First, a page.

How to Build an X-ray Interferometer

An interferometer becomes necessary when the diffraction limit requires a telescope to be so large that it becomes impractical to build. Instead one builds an array of telescopes and mix the signals at the focal plane. If handled properly, a computer can reconstruct an image comparable to that which would have been attained with a telescope of diameter equal to the separation of the two telescopes.  A classic case is the Very Large Array (VLA) which is an array of radio telescopes in New Mexico that together function as a giant telescope, 36km across.

In the x-ray band of the spectrum, wavelengths are much shorter, so comparable resolution can be achieved with much smaller optics. Resolution comparable to that of the Hubble Space Telescope can be achieved with an optic less than a millimeter in diameter. The very finest images taken in any band of the spectrum are long baseline radio interferometers (e.g. the VLBA), which can reach down to about .001" (100x finer than HST) on certain, select objects. This can be matched in the x-ray with a baseline of just a few inches. When baselines become challenging (i.e. tens or hundreds of meters) the x-ray interferometer will resolve a millionth of an arcsecond or better!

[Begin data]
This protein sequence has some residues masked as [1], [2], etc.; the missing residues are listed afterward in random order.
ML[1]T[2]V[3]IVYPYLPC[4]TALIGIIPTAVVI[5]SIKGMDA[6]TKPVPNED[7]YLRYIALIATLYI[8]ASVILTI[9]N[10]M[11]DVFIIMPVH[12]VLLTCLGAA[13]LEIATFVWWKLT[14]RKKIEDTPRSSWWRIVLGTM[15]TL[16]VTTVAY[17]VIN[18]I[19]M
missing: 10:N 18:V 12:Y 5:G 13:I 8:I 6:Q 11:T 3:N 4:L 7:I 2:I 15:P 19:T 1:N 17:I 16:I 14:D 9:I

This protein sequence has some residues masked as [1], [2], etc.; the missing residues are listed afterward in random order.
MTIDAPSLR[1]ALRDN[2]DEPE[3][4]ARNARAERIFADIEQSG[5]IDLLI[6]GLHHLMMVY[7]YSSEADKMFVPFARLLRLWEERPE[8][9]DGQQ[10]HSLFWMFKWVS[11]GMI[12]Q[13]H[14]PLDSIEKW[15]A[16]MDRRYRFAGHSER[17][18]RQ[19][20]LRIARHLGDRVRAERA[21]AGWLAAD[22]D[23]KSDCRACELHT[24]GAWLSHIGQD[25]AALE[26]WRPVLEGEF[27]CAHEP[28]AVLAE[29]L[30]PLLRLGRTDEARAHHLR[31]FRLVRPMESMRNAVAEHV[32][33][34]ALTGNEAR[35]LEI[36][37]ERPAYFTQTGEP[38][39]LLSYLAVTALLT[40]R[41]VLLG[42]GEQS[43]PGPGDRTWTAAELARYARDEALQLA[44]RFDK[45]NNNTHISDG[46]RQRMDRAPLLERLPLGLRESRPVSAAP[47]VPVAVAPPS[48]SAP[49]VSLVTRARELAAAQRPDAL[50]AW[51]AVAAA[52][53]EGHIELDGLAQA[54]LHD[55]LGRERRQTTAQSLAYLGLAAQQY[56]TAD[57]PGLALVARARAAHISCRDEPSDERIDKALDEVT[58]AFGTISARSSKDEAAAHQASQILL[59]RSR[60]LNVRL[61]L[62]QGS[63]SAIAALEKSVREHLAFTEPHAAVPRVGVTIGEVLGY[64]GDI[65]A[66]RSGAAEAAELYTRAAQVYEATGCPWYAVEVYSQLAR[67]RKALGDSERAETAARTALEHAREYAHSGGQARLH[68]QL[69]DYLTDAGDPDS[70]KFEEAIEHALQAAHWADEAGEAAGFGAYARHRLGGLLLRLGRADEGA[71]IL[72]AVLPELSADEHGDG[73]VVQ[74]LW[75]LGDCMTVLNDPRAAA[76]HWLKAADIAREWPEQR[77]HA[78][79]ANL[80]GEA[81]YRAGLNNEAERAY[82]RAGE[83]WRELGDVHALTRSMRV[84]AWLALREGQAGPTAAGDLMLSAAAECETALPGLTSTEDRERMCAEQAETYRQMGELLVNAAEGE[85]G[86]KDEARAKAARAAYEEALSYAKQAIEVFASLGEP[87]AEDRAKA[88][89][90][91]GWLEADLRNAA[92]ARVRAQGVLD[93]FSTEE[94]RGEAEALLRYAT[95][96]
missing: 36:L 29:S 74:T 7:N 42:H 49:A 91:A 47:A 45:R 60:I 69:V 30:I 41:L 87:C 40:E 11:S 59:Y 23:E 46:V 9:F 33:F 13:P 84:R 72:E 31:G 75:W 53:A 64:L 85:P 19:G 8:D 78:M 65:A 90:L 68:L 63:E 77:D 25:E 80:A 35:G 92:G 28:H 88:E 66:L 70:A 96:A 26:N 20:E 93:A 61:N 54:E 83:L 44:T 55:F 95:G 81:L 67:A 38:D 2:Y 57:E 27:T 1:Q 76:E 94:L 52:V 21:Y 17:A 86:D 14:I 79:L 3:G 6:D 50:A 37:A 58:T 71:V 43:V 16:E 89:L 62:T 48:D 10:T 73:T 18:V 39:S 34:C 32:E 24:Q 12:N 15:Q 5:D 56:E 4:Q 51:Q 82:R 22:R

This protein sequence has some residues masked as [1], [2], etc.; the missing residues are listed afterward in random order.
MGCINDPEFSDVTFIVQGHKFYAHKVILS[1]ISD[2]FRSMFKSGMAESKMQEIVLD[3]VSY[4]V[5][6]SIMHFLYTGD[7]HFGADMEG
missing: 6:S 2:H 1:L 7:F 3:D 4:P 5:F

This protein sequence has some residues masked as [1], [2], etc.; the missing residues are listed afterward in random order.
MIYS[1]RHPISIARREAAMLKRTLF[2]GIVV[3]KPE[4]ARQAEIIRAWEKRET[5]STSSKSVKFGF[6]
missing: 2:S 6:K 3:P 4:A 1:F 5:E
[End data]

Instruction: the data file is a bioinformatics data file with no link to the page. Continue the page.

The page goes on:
The required technology is, of course, challenging. X-ray optics have been poor compared to conventional, visible band optics, and to take them to this new level will require some new approaches.

Nonetheless, we have a concept that appears to be feasible with today's technology.   Concept

In the next series of pages, we present our concept. It is based on the traditional multi-telescope interferometer pioneered by Michelson early in the 20th Century.

Concept  X-ray Interferometer Concept


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